Who wants to be a (Bitcoin) millionaire?

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    Cryptocurrency Australia

    Australian media personality Eddie McGuire has interviewed prominent futurist Mark Pesce about cryptocurrencies on his top-rating breakfast radio show.

    The ‘Footy Show’ and ‘Millionaire Hotseat’ host appeared interested, yet sceptical, as he quizzed Mr Pesce about the future of digital money.

    You can listen to the interview here (skip to 4.15).

    “If I want to go and buy a coffee … I can’t use my bitcoin at the moment,” McGuire said.

    “The transaction is something like 17,000 times slower than Visa … and it uses more power than Switzerland.”

    Eddie McGuire Bitcoin
    The Triple M Hot Breakfast Team. From left; Wil Anderson, Eddie McGuire, Luke Darcy. (Source: Triple M)

    Co-hosts Wil Anderson (comedian) and Luke Darcy (former AFL footballer) also chimed in with questions for Pesce.

    “Can you just dumb it down just for a second…? What is it?” Anderson asked.

    Mr Pesce, who was promoting his new Podcast ‘Cryptonomics,’ proceeded to give the simplest answer he could before explaining how the technology is still very new.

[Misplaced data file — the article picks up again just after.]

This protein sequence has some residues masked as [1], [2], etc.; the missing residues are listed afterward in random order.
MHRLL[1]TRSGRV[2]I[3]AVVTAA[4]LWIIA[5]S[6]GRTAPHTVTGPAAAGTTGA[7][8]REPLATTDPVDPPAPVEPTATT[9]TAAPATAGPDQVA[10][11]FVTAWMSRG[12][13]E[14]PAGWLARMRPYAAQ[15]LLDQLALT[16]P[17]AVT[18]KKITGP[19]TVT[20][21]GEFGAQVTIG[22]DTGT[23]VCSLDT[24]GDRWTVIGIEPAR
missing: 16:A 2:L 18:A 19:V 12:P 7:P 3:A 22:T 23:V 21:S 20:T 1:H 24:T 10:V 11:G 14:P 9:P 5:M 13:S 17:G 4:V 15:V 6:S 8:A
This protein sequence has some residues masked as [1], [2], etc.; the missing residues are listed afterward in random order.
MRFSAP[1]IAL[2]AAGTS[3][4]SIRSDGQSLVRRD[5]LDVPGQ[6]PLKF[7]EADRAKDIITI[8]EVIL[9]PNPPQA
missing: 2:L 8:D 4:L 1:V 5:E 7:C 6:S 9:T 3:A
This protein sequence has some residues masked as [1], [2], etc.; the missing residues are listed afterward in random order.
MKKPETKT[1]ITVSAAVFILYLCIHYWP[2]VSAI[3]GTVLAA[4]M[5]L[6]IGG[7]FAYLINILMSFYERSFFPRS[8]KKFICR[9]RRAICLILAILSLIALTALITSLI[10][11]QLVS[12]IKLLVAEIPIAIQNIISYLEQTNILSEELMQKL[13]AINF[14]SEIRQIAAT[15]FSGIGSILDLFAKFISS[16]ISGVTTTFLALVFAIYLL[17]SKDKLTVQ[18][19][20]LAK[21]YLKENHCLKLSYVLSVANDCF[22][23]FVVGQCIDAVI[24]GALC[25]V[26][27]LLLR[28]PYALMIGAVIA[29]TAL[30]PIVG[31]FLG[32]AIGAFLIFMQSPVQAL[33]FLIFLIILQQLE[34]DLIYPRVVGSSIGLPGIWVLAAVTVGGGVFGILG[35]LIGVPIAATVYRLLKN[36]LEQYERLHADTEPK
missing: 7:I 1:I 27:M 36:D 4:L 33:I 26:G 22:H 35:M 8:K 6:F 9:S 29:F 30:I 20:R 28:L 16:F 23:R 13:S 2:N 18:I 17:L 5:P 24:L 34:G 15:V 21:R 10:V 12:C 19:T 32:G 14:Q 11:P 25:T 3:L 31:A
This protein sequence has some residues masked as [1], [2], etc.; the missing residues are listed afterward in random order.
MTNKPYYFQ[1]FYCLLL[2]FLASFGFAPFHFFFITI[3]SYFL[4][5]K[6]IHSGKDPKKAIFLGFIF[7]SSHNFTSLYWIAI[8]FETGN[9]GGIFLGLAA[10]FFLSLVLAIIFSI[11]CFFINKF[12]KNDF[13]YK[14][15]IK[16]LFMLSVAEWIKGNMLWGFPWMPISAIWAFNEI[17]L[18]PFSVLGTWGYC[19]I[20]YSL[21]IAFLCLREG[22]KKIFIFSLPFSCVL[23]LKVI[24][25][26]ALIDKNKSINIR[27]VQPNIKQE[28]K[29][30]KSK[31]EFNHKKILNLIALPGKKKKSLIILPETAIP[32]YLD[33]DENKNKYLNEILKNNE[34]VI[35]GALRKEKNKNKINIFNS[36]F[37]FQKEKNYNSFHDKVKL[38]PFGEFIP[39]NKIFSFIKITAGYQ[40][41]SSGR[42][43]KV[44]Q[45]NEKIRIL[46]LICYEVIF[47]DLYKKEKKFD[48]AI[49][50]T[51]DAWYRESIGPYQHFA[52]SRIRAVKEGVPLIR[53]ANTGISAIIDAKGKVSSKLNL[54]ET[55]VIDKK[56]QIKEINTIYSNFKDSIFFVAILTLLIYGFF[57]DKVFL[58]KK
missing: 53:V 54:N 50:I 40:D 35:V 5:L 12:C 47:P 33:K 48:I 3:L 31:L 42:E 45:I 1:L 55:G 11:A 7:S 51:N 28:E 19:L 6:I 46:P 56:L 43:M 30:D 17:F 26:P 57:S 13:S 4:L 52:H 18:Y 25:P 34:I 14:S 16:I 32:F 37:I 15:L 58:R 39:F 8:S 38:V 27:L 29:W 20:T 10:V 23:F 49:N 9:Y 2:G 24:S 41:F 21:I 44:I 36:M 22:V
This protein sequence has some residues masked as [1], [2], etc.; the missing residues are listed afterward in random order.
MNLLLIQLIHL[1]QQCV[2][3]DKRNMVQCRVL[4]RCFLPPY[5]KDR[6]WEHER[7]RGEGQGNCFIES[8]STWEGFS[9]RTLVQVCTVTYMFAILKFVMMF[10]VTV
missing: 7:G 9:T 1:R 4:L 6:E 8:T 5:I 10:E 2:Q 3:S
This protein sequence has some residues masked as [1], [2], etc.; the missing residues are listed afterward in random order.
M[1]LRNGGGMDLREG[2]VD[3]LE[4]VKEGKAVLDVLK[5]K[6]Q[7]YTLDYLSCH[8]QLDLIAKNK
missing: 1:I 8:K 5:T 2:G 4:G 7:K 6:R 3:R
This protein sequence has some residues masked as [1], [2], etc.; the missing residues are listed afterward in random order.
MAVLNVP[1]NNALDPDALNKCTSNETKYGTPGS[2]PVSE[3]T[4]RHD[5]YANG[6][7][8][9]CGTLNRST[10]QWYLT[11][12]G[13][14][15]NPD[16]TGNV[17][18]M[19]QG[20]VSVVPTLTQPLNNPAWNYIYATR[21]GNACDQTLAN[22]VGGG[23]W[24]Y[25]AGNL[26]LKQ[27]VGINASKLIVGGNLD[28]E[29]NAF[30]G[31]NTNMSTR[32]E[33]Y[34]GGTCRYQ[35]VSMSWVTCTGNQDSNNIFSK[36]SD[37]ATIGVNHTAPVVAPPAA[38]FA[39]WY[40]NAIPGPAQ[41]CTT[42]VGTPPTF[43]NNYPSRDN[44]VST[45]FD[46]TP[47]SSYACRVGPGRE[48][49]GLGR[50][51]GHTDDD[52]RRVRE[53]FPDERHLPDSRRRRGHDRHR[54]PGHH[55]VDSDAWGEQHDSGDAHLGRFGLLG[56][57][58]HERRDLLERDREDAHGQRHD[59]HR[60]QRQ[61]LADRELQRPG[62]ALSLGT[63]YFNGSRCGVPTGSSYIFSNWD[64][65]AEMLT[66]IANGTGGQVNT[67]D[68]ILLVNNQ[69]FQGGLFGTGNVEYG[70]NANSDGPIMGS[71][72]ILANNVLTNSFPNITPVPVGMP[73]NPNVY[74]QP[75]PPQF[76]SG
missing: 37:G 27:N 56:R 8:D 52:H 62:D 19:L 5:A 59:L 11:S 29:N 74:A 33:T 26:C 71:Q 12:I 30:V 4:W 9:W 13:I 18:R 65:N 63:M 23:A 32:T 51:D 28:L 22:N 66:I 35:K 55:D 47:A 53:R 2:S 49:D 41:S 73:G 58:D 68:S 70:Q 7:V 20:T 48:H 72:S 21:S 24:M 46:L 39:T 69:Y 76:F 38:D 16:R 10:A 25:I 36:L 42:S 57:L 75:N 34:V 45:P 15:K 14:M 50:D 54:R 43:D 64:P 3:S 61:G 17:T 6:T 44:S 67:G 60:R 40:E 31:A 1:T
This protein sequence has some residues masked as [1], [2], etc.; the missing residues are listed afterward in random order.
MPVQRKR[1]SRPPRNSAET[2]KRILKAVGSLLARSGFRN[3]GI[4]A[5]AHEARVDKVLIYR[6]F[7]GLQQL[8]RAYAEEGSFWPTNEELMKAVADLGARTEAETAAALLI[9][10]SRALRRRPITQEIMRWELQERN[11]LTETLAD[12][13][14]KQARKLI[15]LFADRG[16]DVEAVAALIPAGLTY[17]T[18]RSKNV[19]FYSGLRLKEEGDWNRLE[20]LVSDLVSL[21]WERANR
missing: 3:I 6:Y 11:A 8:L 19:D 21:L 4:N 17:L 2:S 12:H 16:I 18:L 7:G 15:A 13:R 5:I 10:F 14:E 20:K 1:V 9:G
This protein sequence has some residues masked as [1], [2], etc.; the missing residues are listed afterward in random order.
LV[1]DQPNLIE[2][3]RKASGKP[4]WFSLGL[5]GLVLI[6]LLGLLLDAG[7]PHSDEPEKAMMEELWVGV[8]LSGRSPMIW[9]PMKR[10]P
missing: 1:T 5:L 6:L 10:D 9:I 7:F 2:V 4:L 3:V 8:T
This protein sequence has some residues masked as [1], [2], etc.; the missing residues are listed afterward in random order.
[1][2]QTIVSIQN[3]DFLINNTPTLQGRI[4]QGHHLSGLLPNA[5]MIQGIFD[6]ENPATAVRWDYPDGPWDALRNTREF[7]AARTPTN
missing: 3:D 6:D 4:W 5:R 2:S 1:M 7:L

“It’s the first version. It’s like the web in 1995,” Mr Pesce said.

    “You talk to some boffins and they know what the problems are and we’re working them out.”

    “The big question is when a government like Singapore or Australia or America says OK, we’re going to do that with the dollar.”

    McGuire interjected by saying: “And that’s the trick isn’t it, getting the governments involved.”

    McGuire then went on to ask why Satoshi Nakamoto (he slightly mispronounced his name) has remained anonymous, and whether it had anything to do with the digital currency’s use by criminals.

    “It has been used for money laundering, drug trafficking, slave trading, prostitution rackets,” McGuire said.

    Luke Darcy responded to that by saying: “A bit like the big four banks!”

    Eddie McGuire Bitcoin
    Mark Pesce, ‘Cryptonomics’ podcast host

    Mark Pesce is one of Australia’s leading blockchain pioneers and has created his own cryptocurrency, but doesn’t own any bitcoin.

    In the interview, he revealed that several years ago he was given a choice to be paid either AU$5,000 or 10 bitcoins for a speaking role.

    He chose the Aussie dollars.

    “If I had (taken the bitcoin and) sold at the height of January I would have been paid a quarter of million dollars for an afternoon’s work!” he said.